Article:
Gold firmed to new highs on the week, bolstered by the further dimming of trade deal optimism, a softer dollar and mounting global growth risks.

The latest snag in the trade deal negotiations reportedly center on Chinese agriculture purchases from the U.S. We have heard numerous times throughout the trade saga that China was prepared to buy $50 bln worth of U.S. agricultural products per year; even that those purchases had begun.

Now apparently this is a sticking point as China doesn't want to be locked into a specific dollar value. Market chatter that a Phase 1 trade deal was nigh has been a source of risk appetite in recent weeks, but that optimism is now being at least partially unwound.

Weaker than expected Chinese industrial production, retail sales and fixed-asset investment data suggest that the trade war is taking its toll on the economy. Downward revisions to GDP are increasingly likely with risks to the labor market as well.

Meanwhile, the Japanese economy slowed markedly to just +0.2% in Q3, down sharply from +1.8% in Q2. Here too, the U.S.-Sino trade war and weakening global demand for Japanese exports are being blamed.

While German Q3 GDP came in slightly better than expected at +0.1%. Expectations were for flat growth, versus a negative revised -0.2% (was -0.1%) in Q2. While a recession was narrowly averted, the German economy remains on the ropes.

Mounting global growth risks should sap risk appetite, offering support to safe-haven assets like gold. That being said, U.S. shares while lower today, suggest U.S. investors are not overly concerned. Yet...

A recent UBS survey of more than 3,400 high net worth investors showed that 55% expect a "significant" drop in the markets at some point in 2020. They are already moving into cash.

Interestingly, a recent World Gold Council survey shows that the higher the income band of an investor, the more likely they are to have bought gold in the past 12-months.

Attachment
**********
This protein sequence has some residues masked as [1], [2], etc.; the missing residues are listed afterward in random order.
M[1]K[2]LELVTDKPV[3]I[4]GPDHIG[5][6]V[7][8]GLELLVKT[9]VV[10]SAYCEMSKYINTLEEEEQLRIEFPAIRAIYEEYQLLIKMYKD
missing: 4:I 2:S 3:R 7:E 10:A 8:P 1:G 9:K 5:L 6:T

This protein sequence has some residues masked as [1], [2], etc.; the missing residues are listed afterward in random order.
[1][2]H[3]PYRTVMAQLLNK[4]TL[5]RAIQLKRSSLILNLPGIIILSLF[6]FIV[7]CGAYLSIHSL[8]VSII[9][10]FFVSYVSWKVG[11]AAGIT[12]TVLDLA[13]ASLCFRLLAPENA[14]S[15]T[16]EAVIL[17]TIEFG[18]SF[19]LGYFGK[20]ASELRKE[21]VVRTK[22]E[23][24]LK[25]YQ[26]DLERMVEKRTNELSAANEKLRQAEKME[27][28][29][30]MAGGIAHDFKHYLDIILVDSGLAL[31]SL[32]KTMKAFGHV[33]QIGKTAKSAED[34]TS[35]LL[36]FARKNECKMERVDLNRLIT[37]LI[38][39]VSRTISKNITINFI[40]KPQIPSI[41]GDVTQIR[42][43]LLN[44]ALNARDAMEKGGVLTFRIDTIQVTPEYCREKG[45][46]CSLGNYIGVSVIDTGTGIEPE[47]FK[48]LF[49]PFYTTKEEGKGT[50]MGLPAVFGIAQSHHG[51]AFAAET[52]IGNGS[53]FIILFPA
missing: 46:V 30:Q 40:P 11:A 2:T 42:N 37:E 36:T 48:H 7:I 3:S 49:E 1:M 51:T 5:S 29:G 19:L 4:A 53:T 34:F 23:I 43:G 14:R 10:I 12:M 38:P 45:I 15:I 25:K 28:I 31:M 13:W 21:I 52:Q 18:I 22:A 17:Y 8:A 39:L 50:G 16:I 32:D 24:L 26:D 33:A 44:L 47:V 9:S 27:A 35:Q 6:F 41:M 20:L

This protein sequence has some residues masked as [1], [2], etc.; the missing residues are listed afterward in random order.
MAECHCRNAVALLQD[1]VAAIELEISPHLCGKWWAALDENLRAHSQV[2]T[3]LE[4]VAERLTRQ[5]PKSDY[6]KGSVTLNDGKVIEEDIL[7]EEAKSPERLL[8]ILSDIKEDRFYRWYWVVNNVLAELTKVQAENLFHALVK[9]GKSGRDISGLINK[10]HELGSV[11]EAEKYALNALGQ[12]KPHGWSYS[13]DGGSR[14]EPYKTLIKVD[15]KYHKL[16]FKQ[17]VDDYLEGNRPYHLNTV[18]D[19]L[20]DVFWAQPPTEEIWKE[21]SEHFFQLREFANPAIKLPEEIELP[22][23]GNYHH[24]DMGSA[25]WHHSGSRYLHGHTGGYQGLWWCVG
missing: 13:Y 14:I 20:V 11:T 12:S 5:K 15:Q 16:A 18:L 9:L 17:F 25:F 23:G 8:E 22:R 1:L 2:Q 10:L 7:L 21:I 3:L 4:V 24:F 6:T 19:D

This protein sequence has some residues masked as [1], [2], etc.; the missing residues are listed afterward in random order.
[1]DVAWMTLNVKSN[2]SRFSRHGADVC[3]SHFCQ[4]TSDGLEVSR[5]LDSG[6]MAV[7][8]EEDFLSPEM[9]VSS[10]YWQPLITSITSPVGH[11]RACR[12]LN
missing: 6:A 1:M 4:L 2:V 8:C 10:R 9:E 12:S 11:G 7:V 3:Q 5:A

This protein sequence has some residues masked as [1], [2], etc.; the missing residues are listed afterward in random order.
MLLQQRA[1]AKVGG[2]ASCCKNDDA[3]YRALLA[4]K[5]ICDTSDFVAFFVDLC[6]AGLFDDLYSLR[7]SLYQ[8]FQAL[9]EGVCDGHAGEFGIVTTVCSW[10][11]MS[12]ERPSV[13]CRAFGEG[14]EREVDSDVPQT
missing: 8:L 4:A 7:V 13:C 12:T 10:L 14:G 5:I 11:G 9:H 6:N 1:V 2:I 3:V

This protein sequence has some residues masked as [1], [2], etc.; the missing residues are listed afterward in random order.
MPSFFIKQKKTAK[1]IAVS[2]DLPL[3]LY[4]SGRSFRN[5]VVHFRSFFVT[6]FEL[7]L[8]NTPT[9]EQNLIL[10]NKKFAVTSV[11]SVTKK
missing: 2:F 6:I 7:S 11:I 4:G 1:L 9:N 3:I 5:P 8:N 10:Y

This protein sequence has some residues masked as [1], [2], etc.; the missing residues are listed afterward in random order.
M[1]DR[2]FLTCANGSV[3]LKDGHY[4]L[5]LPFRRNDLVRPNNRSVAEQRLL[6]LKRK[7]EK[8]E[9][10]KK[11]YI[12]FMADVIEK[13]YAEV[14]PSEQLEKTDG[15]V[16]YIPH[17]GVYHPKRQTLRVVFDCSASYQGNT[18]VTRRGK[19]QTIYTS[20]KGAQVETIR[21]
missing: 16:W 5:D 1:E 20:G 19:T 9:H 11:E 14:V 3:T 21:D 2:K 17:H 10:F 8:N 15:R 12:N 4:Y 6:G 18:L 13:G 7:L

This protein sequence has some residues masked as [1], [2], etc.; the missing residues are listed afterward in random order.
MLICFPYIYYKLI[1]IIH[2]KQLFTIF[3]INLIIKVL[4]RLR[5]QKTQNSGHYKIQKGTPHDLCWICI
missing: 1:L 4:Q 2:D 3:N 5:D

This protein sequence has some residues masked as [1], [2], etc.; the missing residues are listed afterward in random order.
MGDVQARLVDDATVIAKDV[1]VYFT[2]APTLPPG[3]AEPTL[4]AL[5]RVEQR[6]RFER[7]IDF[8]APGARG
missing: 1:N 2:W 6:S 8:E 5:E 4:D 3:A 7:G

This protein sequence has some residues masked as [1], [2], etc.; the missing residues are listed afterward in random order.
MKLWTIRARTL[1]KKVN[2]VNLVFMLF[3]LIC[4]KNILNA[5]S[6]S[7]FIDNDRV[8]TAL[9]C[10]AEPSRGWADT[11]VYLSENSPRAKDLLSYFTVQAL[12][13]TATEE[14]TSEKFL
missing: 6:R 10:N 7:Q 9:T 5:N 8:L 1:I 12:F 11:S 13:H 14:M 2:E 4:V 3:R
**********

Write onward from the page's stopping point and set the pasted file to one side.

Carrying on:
In a great Kitco News interview today, Ryan Giannotto, Director of Research at GraniteShares points out that gold has zero correlation to the market, or any other economic force for that matter.

One of the exceptions, of course, is the dollar, where there is an inverse correlation. However, as Giannotto points out, "we all should" hedge our exposure to the dollar.

“We have found that the efficient level, the optimized level, was 35% gold. Not saying you should own 35% gold, that’s an awfully high concentration, but it challenges the conventional wisdom of what pertains to gold and how to use it.” – Ryan Giannotto, Director of Research at GraniteShares

He goes on to say that the amount of gold to hold in a portfolio in order to optimize one's risk/return profile is 35%! I have always maintained 10%-30% was the appropriate allocation range for most investors. But please understand it is typically prudent to build your allocation over time, rather than jumping in all at once.

Steady consistent buying is the order of the day, with the goal of reaching – and then maintaining – an allocation within the 10%-30% range. Based on Giannotto's research, the high end of that range is now 35%.

Non-Reliance and Risk Disclosure: The opinions expressed here are for general information purposes only and should not be construed as trade recommendations, nor a solicitation of an offer to buy or sell any precious metals product. The material presented is based on information that we consider reliable, but we do not represent that it is accurate, complete and/or up to date, and it should not be relied on as such. Opinions expressed are current as of the time of posting and only represent the views of the author and not those of Zaner Financial Services LLC, unless otherwise expressly noted.